The geological disposal facility programme offers career opportunities in a new and growing area for the UK’s geoscience community

Technical focus
The first day of the meeting had a broadly technical focus. Jonathan Turner, Chief Geologist at NWS, described a GDF in terms of a highly engineered, bespoke facility. The long-term containment and isolation of radionuclides is provided by the multi-barrier concept in which engineered barriers work together with the natural geosphere barrier. Jonathan introduced the three principal rock-type categories, subdivided based on their fluid flow and engineering properties: higher-strength rocks, such as slates; lower-strength sedimentary rocks, such as Jurassic-Cretaceous claystones; and evaporites, such as Triassic deposits mined in Cheshire.

Jonathan used the 1.3-billion-year-old Cigar Lake uranium ore deposit in northern Saskatchewan, Canada, as a natural analogue for a GDF (Geoscientist 30 (8), 10-15, 2020). This uranium ore lies ~400 m beneath the surface, yet despite its age, there is no sign of radioactive contamination at the surface or in the overburden.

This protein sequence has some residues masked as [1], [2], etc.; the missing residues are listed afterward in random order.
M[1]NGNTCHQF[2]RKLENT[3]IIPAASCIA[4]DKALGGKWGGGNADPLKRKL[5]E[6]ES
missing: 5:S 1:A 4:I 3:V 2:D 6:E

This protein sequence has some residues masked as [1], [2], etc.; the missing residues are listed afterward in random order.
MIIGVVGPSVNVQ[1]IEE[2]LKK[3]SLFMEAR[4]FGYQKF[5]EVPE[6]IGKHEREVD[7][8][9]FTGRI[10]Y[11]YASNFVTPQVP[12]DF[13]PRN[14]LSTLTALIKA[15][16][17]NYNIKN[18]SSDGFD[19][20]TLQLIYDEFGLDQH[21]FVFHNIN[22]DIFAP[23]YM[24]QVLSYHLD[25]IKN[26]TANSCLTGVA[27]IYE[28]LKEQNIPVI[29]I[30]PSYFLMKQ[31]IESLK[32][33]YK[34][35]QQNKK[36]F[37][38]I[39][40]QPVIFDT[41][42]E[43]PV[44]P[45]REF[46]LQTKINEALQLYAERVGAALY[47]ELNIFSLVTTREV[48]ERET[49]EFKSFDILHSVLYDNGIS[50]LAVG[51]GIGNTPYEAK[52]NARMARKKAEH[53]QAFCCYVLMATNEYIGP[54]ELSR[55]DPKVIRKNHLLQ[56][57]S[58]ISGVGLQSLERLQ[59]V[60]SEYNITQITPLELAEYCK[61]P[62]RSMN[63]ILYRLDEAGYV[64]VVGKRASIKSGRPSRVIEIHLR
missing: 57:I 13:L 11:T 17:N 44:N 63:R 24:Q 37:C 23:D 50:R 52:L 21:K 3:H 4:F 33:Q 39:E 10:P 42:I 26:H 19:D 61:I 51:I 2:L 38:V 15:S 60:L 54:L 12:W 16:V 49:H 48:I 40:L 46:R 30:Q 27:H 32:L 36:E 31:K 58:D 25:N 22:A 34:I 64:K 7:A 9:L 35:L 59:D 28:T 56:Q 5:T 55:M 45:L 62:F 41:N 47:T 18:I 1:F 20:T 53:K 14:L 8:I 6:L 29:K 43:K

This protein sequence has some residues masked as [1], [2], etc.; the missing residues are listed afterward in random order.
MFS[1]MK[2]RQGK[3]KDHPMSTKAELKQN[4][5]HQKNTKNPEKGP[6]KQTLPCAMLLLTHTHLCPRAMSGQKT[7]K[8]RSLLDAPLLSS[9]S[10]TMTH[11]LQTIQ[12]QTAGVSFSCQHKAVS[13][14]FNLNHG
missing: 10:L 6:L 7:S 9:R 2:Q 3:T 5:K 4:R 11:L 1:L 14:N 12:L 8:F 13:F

Subsequent talks offered insight into ongoing GDF programmes in Sweden, Switzerland and Germany. Kaj Ahlbom (SKB, Sweden) was head of site investigation at Forsmark, on the east coast at Uppland, where a GDF will be constructed in Archaean granites. Kaj outlined the analyses undertaken to assure the inherent safety and security of the site selected for the repository, providing regulators and local communities with confidence in both site selection and repository design. In Sweden, the properties of the granitoid host rock means that SKB were reliant on non-seismic geophysical methods, such as gravity and magnetics, to image the subsurface before borehole drilling.

Tim Vietor (Nagra, Switzerland) described the nationwide screening and technical assessment that enabled selection of the Middle Jurassic Opalinus Clay as the most suitable host rock for a Swiss GDF. He reviewed the long-term isolation arguments and repository design challenges for a location in the north Swiss foreland basin, away from active uplift and erosion in the Alps. Nagra is in the final phases of a deep drilling campaign as part of the last stage in the Swiss Sectoral Plan leading to a recommendation of their favoured site to host a repository. The subsurface evaluation focuses upon four candidate sites using the knowledge gained from high-resolution 3D seismic data, long-term flow tests and recent drilling to directly sample the Opalinus Clay.